Pakistan’s current account deficit (CAD) has reached a record high level, by crossing $6 billion in a short span of five months of the current financial year 2017-18.
According to the State Bank of Pakistan (SBP), CAD increased to $6.430 billion in the period of July to November 2017 against $3.371 billion reported in the same period of last year. This shows an increase of 90 percent year-on-year. This has resulted due to a swelling import bill and a decrease in foreign exchange reserves subsequently.
The figure of $6 billion was estimated for the whole current financial year according to the central bank. However, this mark was reached in merely five months.
The current account deficit is one of the major macroeconomic indicators which is worrisome for the economy in parallel of depletion of foreign exchange reserves, increasing debts and depreciation of Rupee against Dollar.
These indicators are connected to each other and have a huge impact on the economy. These indicators continue to risk the economic progress in terms of GDP growth rate and its sustainability in future .
Receipts of goods’ exports were a little higher at $9.78 billion in 5M of FY 18 as compared to $8.73 billion in the same period of FY17, up 12%. On the other hand, imports bill of goods was huge between July and November, recorded at $21.8 billion as compared to $17.7 billion, depicting an increase of 23 percent year-on-year.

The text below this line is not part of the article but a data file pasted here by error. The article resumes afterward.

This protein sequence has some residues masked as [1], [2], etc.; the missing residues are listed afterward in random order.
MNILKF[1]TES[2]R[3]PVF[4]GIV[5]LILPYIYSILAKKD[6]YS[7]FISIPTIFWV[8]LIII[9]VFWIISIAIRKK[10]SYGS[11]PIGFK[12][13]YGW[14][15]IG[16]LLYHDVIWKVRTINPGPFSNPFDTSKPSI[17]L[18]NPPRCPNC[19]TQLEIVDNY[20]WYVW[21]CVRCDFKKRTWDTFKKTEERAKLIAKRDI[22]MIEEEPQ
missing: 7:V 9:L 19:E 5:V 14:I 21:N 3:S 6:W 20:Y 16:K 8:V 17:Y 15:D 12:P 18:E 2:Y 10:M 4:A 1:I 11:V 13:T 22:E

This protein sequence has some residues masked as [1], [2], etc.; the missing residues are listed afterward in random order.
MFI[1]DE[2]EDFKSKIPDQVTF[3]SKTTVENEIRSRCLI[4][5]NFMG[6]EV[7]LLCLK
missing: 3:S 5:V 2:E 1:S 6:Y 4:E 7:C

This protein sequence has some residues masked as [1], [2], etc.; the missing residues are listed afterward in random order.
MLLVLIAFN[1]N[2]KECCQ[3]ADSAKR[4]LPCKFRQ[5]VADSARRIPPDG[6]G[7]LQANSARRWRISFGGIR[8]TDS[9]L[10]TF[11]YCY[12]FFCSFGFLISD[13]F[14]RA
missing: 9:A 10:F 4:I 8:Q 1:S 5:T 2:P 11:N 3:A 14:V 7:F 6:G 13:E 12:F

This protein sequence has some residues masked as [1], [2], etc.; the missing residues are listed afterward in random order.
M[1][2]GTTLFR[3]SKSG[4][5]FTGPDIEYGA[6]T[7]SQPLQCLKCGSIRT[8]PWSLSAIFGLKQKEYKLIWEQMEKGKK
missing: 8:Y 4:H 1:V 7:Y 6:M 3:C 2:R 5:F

The imbalance of payment between exports and imports stood at $12.09 billion in July to November 2017. Besides, the imbalance of service trade stood at $2.09 billion in July to November 2017.
Resources such as remittances were also received higher by Pakistanis, which were $8.02 billion in first quarter of FY18 from $7.92 billion registered in the same period of last year with a slight year-on-year growth of 1.2%
According to analysts, the deficit of current account is staggeringly high, posing a challenge for the economic managers to contain the situation of microeconomic indicators that also impact negatively on various factors of the economy.
The deficit is the continuation of machinery imports, both for CPEC and non-CPEC energy and infrastructure projects, whereas imports for plant up-gradation under the ongoing export package for the textiles sector also added pressures.
CAD In Future
According to the predictions by SBP, the current and external accounts may remain under pressure expected to emanate from likely elevated import demand.
The current account deficit is projected to remain around last year’s level, that is, in the range of 4.0 to 5.0 percent of GDP, according to the SBP report. Thus, the current account is likely to settle between $4 billion to $5 billion and fiscal deficit will remain between $5 billion to $6 billion.
Given the capital spending requirement of the government for completing various projects under CPEC and likely increase in provincial spending during the election year, achieving the target 4 to 5 percent in FY18 could be challenging.